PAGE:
Imagine this: 2,000 poor rice farmers, whose average farm income is around US$100 per year, suddenly take on the role of agricultural scientists. Over the course of two years — i.e. four growing seasons — they prove that insecticides are a waste of time and money, and that they can significantly reduce the amount of nitrogen fertiliser they use. They save, on average, US$17 per year.
That might not sound like much to some. But it's a 17 per cent pay rise for people who struggle to provide sufficient food for themselves and their families, and enough to help put children through school or buy grain to tide rice-deficit farm families over to the next harvest.
Sound unlikely? Well, it's just happened in Bangladesh. In the last two years, the Livelihood Improvement Through Ecology (LITE) project, led by the International Rice Research Institute (IRRI), has trained 2,000 farmers to perform experiments in their own fields which demonstrate that insecticides can be eliminated and nitrogen fertiliser (urea) applications reduced without lowering yields. Four thousand more farmers are currently in training.
What's more, if LITE continues as it has started, in less than a decade, most of Bangladesh's 11.8 million rice farmers — almost one twelfth of the country's population of 141 million, according to the Bangladesh Rice Research Institute (BRRI), a key project partner — will have copied their example.
LITE is part of the IRRI-led project Poverty Elimination Through Rice Research Assistance, funded in Bangladesh by the United Kingdom's Department for International Development. It set out to discover the precise cause of an assumed drop in rice yield when farmers stop spraying insecticide. The ultimate aim, explains LITE principal investigator and IRRI senior entomologist Gary Jahn, was to identify safe alternatives to insecticides.
"To my surprise, when people stopped spraying, yields didn't drop — and this was across 600 fields in two different districts over two seasons," says Jahn, "I'm convinced that the vast majority of insecticides that rice farmers use are a complete waste of time and money."
"We quickly realised the most important thing to focus on was scaling LITE up," he explains. "We've already trained 2,000 farmers. We've reduced insecticide use among participating farmers by 99 per cent, and by 90 per cent among non-participating farmers in the same villages. Even in the control villages, where no farmers conducted the experiments, insecticide use dropped from 80 per cent to 55 per cent — much of this because of casual contact with participating farmers."
So how did the farmers take on their scientist role? Lead farmers — local farmers who happened to be relatively successful — were taught how to conduct a simple experiment by partitioning their fields into quadrants, each of which received different management strategies: with and without spraying, and with and without using a leaf colour chart (used to optimise urea applications). Other participating farmers bisected their fields, spraying one half but not the other.
Now, with the money he has saved, Ahmad has been able to buy extra land and increase his planted area to almost two-thirds of a hectare. He has cut his exposure to health- and environment-threatening chemicals, and has almost doubled his annual farm income to 4,800 taka (US$80).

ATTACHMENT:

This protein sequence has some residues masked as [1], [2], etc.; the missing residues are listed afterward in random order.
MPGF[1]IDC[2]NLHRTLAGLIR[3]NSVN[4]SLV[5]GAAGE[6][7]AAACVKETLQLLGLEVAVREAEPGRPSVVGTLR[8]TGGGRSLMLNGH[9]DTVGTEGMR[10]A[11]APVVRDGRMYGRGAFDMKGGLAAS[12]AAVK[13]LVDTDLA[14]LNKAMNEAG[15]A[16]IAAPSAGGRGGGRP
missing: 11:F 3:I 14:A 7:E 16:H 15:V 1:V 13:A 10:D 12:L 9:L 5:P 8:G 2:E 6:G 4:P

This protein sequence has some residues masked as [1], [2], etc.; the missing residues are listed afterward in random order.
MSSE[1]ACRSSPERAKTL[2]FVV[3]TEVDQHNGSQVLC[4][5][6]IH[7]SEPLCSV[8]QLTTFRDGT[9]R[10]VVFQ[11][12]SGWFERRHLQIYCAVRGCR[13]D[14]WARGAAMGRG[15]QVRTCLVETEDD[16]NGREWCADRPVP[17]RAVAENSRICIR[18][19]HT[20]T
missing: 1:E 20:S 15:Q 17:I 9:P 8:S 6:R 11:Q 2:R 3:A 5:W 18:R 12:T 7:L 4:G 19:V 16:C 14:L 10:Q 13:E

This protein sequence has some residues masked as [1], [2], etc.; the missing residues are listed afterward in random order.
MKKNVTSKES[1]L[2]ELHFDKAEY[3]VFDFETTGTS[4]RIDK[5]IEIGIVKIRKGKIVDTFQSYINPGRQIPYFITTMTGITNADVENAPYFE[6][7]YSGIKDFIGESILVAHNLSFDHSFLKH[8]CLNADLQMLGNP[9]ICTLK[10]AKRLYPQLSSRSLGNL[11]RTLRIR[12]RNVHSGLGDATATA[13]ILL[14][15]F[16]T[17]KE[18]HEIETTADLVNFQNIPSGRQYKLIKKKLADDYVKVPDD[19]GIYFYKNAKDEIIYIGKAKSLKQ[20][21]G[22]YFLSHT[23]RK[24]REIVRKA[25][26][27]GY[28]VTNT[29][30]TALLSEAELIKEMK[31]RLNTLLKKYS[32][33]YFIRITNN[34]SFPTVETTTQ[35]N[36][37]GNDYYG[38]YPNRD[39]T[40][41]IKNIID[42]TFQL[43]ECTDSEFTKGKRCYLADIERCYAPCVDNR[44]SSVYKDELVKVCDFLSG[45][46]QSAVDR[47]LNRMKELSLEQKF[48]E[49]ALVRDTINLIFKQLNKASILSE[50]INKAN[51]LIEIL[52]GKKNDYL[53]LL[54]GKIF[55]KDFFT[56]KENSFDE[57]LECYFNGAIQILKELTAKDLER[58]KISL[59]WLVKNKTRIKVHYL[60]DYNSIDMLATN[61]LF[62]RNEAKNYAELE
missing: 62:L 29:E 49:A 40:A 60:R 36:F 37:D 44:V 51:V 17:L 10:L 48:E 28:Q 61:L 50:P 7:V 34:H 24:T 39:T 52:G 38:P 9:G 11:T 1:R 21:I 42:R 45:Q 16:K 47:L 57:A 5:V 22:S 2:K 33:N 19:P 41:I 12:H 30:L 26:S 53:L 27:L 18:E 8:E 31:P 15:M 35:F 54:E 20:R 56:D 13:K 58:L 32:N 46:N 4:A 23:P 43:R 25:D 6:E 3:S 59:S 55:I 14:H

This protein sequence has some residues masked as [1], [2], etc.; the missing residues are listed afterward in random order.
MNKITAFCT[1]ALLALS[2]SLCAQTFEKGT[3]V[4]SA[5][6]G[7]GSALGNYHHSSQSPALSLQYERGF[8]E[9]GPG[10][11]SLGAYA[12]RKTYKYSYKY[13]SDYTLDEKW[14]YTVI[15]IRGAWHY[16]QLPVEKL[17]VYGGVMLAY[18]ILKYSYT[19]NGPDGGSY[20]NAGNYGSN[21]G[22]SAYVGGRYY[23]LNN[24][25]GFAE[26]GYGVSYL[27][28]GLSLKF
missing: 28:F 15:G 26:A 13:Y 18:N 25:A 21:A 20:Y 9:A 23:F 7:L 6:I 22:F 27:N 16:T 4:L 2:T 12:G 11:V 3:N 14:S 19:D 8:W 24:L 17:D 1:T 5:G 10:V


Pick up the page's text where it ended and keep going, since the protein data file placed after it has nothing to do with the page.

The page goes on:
"I can grow rice at lower cost because I use less urea and no insecticide," Ahmad explains. "With the money I save, I help my family and pay for my children's education."
There a number of reasons why spraying is ineffective. Insecticides often kill the natural enemies of rice pests more effectively than the pests themselves, and many supposed insect pests don't attack either the parts of the plant that affect grain production, or the grain itself.
Compounding this, many farmers use poor equipment to apply out-of-date or inappropriate insecticides at the wrong time. According to Nazira Qureshi Kamal, head of BRRI's entomology division, and LITE's in-country coordinator, the mere presence of insects on the crop can panic farmers into spraying.
The method used to expand the scale of LITE from a few hundred farmers to several thousand — and potentially millions — is known as 'success case replication' (SCR). After being trained to perform the LITE experiments themselves, lead farmers then train other farmers in their own village, as well as successful farmers from surrounding villages, who become the next lead farmers.
The new lead farmers do the same, and the process repeats. In principle, the number of trained farmers grows exponentially each rice season – like recipients of a chain letter, but this time good things actually happen.
3,000 rice farmers attend a
LITE field day in Bangladesh
And this is for the first year alone, without factoring in subsequent years' savings. "This will only get better with time," enthuses Orsini. "The longer that farmers use the LITE regime, the more they will save. After five years, say, the ratio will be 1:20, which is truly exceptional."
Jahn is confident that the farmers will adhere to LITE practices because, first, they have seen the results of their own experiments in their own fields and, second, LITE goes straight to the bottom line. "Where farmer field schools rely on the farmers learning and understanding ecology," he explains, "LITE relies on understanding your wallet, which is almost innate."Adam Barclay works for the International Rice Research Institute